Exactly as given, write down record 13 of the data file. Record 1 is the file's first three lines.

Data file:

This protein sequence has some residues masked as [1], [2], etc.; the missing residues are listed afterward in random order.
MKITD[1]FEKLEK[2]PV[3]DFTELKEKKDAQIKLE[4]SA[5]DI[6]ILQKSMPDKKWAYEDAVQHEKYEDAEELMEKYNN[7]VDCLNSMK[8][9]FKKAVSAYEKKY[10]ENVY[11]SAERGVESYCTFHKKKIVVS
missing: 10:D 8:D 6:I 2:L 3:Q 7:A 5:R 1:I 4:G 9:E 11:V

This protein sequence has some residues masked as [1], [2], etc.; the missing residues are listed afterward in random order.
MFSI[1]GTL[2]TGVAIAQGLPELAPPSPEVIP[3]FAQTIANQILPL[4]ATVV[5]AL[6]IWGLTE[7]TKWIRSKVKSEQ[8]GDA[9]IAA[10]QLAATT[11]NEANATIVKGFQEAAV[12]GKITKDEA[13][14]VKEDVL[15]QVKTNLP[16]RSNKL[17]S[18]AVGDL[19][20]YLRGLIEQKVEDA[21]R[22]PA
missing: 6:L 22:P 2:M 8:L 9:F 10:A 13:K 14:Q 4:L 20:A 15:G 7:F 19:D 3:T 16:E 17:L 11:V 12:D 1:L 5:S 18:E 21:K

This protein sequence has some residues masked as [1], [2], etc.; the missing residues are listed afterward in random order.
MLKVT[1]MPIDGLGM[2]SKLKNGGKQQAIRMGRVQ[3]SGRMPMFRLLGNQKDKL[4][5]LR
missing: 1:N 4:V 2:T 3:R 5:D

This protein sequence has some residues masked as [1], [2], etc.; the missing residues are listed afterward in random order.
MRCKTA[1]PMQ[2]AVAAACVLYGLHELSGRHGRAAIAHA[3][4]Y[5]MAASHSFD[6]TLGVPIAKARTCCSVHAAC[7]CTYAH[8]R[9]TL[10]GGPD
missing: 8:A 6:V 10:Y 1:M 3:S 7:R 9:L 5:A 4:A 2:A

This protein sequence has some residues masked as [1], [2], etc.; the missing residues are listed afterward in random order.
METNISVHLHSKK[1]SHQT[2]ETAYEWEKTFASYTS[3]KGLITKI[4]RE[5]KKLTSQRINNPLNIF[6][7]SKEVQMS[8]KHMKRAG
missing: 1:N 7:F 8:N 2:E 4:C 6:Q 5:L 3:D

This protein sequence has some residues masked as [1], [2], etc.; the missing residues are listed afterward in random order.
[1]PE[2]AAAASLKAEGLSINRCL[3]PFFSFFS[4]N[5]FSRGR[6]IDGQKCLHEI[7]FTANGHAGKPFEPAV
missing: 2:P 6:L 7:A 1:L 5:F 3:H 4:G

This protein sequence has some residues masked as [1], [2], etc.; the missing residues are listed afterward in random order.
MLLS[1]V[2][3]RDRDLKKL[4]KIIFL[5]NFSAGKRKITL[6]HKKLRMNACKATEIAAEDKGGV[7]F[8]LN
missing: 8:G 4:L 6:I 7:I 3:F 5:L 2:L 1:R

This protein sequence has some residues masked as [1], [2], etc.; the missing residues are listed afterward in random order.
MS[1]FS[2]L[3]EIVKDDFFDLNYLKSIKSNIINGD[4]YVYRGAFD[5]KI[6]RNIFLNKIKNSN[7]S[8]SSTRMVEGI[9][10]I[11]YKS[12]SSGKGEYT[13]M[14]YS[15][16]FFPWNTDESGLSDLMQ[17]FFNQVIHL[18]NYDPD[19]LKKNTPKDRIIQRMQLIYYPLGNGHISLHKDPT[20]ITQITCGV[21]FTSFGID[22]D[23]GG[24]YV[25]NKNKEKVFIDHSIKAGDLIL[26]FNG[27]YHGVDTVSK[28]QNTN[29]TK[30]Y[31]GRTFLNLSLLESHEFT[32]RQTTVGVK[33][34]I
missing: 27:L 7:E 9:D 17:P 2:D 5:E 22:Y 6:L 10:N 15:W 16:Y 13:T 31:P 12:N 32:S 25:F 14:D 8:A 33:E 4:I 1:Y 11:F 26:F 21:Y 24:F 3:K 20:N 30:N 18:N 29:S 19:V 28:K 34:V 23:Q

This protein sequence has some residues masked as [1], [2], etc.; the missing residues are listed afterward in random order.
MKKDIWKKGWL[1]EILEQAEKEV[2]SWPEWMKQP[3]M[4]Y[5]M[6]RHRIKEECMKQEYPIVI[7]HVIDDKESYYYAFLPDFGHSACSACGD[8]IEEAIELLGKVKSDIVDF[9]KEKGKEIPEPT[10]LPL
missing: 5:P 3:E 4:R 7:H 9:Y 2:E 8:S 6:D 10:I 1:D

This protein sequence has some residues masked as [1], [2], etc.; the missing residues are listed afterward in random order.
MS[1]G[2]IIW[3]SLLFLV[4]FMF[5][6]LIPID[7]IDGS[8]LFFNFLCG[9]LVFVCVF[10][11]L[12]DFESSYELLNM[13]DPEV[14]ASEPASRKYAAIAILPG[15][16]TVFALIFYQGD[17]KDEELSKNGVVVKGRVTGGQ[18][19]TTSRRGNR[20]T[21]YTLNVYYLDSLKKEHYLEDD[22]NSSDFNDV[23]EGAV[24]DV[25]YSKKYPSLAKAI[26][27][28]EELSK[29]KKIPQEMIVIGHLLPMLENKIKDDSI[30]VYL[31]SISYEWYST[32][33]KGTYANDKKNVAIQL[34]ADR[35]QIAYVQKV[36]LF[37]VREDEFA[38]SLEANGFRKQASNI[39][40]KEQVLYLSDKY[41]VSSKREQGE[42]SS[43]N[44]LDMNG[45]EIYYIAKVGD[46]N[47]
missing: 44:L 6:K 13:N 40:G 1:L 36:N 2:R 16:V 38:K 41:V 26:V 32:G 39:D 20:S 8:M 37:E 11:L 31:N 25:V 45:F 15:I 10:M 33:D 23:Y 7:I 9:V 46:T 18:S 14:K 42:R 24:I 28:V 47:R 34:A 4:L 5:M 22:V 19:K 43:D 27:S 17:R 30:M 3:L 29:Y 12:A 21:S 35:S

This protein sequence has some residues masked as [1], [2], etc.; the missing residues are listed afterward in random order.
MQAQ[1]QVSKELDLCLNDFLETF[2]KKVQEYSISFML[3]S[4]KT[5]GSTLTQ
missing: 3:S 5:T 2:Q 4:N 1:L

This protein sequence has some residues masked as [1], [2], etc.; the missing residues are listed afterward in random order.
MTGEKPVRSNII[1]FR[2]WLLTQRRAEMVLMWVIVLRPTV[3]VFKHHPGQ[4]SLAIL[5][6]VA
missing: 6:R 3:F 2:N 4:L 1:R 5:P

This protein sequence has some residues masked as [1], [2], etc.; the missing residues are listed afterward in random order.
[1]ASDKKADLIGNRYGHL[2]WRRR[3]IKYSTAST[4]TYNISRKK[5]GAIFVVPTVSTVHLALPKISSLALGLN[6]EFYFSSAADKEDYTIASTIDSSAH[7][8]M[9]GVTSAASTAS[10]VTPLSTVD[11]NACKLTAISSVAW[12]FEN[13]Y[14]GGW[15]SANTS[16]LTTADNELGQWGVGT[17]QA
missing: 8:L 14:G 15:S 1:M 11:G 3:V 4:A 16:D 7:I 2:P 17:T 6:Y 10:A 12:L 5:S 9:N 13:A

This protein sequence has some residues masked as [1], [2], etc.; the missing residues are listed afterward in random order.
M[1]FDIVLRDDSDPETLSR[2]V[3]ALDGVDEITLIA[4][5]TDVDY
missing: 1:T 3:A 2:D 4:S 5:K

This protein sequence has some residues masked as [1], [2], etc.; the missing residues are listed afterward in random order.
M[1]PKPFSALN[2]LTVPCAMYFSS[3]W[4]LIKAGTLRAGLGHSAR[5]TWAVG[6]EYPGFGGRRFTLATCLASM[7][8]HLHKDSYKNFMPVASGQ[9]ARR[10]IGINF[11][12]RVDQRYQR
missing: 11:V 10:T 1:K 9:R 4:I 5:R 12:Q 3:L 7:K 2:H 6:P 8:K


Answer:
This protein sequence has some residues masked as [1], [2], etc.; the missing residues are listed afterward in random order.
[1]ASDKKADLIGNRYGHL[2]WRRR[3]IKYSTAST[4]TYNISRKK[5]GAIFVVPTVSTVHLALPKISSLALGLN[6]EFYFSSAADKEDYTIASTIDSSAH[7][8]M[9]GVTSAASTAS[10]VTPLSTVD[11]NACKLTAISSVAW[12]FEN[13]Y[14]GGW[15]SANTS[16]LTTADNELGQWGVGT[17]QA
missing: 8:L 14:G 15:S 1:M 11:G 3:V 4:A 16:D 7:I 2:P 17:T 6:Y 10:A 12:L 5:S 9:N 13:A